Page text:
The objective of this project is to understand control of the elongation phase of RNA synthesis by RNA polymerase, a critical facet of transcription regulation. We will utilize a specific antiterminator protein, the Q protein of bacteriophage lambda, which becomes a subunit of RNA polymerase at a genome-specific site and thereby allows expression of downstream genes by preventing transcription termination. This protein provides a highly defined and accessible system with which to obtain mechanistic insights into universal enzymatic processes that control transcription elongation;for example, the TAT protein of the HIV virus is a regulator of transcription elongation that acts in many ways like lambda Q protein and other bacterial antiterminators. A detailed understanding of these mechanisms will allow approaches to therapies that depend upon the design of specific molecular agents. We will learn the nature of a structural modification, named a barrier that lambda Q protein induces in RNA polymerase in order to make it insensitive to terminators. We will study the role of the transcription elongation factor NusA in constructing the barrier, through biochemical and genetic analysis. We will use mutational analysis to discover the sites and pathways of modification of RNA polymerase by lambda Q protein, in particular to understand how Q regulates transcription pausing, a universal functional behavior of RNA polymerase. This work will complement our continuing efforts to understand the mechanism of termination itself. We also will study the mechanism of action of the protein Mfd, which mediates the process of transcription-coupled DNA repair, and acts to dissociate stalled elongation complexes as it recruits DNA repair proteins. Understanding how the energy of ATP is used by Mfd will illuminate the mechanism of termination and the energetic barriers involved in termination.
Using bacterial and bacteriophage model systems, this project contributes to understanding basic mechanisms of genetic regulation, an undertaking essential to discovering the molecular basis of disease. It also directly investigates regulatory pathways related to those essential to pathogenesis by HIV and infection by toxic bacteria.
|Strobel, Eric J; Roberts, Jeffrey W (2014) Regulation of promoter-proximal transcription elongation: enhanced DNA scrunching drives ?Q antiterminator-dependent escape from a ?70-dependent pause. Nucleic Acids Res 42:5097-108|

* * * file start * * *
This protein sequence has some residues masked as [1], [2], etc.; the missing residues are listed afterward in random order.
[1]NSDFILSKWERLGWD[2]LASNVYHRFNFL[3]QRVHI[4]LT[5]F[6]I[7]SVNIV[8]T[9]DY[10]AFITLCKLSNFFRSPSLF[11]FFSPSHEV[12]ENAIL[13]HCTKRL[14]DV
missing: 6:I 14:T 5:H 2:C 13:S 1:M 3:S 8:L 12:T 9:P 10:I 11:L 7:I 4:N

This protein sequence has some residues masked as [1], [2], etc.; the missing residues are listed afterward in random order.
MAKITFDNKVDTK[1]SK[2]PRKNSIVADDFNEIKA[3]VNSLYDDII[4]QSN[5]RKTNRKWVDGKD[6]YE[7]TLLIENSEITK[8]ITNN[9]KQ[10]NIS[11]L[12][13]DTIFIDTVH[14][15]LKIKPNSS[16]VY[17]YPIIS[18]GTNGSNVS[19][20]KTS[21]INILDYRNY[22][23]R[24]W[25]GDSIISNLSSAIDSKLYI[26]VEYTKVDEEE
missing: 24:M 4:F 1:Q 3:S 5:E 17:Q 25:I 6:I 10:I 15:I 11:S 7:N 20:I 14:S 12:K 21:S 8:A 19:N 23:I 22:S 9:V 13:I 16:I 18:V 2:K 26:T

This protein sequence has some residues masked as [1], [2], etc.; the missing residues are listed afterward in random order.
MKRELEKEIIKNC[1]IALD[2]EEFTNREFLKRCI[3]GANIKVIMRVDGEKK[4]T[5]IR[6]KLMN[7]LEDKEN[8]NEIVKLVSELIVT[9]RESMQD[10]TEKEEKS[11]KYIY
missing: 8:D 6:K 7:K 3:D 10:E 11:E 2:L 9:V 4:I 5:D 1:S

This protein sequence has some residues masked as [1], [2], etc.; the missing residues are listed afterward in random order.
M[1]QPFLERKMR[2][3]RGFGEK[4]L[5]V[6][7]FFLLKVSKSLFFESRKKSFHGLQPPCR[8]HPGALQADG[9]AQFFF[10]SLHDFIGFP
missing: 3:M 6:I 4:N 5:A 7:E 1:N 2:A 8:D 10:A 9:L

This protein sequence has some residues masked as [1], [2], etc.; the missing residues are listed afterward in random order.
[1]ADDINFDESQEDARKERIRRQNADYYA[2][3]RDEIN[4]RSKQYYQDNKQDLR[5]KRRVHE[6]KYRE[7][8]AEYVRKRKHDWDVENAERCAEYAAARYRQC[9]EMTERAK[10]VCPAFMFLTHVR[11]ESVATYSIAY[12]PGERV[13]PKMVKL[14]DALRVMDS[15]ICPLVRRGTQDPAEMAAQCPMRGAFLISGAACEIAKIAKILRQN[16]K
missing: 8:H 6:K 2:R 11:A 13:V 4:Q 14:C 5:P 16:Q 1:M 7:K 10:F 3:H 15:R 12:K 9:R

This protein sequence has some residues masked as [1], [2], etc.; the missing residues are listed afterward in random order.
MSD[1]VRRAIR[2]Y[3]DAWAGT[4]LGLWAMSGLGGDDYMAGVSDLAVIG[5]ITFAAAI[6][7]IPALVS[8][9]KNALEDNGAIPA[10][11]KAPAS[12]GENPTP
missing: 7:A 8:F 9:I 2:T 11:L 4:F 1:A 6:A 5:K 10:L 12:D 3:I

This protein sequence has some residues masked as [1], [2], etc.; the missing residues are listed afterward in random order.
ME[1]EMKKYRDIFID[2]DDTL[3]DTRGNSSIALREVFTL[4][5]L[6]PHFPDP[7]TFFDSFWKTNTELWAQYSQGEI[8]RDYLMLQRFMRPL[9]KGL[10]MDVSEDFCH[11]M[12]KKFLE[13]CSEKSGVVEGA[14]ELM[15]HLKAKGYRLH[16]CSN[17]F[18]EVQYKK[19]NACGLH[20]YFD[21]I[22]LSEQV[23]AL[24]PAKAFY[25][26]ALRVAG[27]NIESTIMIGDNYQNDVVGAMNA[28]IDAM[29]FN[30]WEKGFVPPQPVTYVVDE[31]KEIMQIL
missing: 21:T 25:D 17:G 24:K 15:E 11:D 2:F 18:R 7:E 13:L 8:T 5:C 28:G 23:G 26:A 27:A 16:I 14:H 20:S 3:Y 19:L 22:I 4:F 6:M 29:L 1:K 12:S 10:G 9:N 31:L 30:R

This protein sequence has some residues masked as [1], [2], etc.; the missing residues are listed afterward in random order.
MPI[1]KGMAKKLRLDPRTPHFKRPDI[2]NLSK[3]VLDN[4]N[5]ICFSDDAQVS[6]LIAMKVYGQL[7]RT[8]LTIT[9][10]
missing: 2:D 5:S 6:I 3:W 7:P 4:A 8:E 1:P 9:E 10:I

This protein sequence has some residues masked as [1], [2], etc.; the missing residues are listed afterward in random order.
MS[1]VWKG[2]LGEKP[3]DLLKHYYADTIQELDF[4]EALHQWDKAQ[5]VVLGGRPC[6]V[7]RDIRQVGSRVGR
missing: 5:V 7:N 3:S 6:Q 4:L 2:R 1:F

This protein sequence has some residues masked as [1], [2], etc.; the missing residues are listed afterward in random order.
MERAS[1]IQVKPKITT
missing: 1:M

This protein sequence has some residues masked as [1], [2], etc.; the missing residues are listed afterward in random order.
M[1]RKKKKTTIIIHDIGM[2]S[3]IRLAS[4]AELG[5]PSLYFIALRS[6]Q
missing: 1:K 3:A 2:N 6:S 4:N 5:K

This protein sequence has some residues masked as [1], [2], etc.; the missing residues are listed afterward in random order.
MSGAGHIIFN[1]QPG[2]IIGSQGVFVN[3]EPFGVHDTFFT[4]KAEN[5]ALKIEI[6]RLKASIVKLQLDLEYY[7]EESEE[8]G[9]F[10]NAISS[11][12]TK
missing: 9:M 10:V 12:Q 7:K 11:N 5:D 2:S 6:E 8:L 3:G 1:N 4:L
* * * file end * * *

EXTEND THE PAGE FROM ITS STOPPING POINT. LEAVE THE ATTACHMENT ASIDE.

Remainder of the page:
|Liu, Xiaoqiu; Jiang, Huifeng; Gu, Zhenglong et al. (2013) High-resolution view of bacteriophage lambda gene expression by ribosome profiling. Proc Natl Acad Sci U S A 110:11928-33|
|Hatoum, Asma; Roberts, Jeffrey (2008) Prevalence of RNA polymerase stalling at Escherichia coli promoters after open complex formation. Mol Microbiol 68:17-28|
|Roberts, Jeffrey W; Shankar, Smita; Filter, Joshua J (2008) RNA polymerase elongation factors. Annu Rev Microbiol 62:211-33|
|Davydova, Elena K; Santangelo, Thomas J; Rothman-Denes, Lucia B (2007) Bacteriophage N4 virion RNA polymerase interaction with its promoter DNA hairpin. Proc Natl Acad Sci U S A 104:7033-8|
|Holmes, Shannon F; Santangelo, Thomas J; Cunningham, Candice K et al. (2006) Kinetic investigation of Escherichia coli RNA polymerase mutants that influence nucleotide discrimination and transcription fidelity. J Biol Chem 281:18677-83|
|Park, Joo-Seop; Roberts, Jeffrey W (2006) Role of DNA bubble rewinding in enzymatic transcription termination. Proc Natl Acad Sci U S A 103:4870-5|
|Wickstrum, Jason R; Santangelo, Thomas J; Egan, Susan M (2005) Cyclic AMP receptor protein and RhaR synergistically activate transcription from the L-rhamnose-responsive rhaSR promoter in Escherichia coli. J Bacteriol 187:6708-18|
|Guo, Jingshu; Roberts, Jeffrey W (2004) DNA binding regions of Q proteins of phages lambda and phi80. J Bacteriol 186:3599-608|
|Marr, Michael T; Roberts, Jeffrey W; Brown, Susan E et al. (2004) Interactions among CII protein, RNA polymerase and the lambda PRE promoter: contacts between RNA polymerase and the -35 region of PRE are identical in the presence and absence of CII protein. Nucleic Acids Res 32:1083-90|
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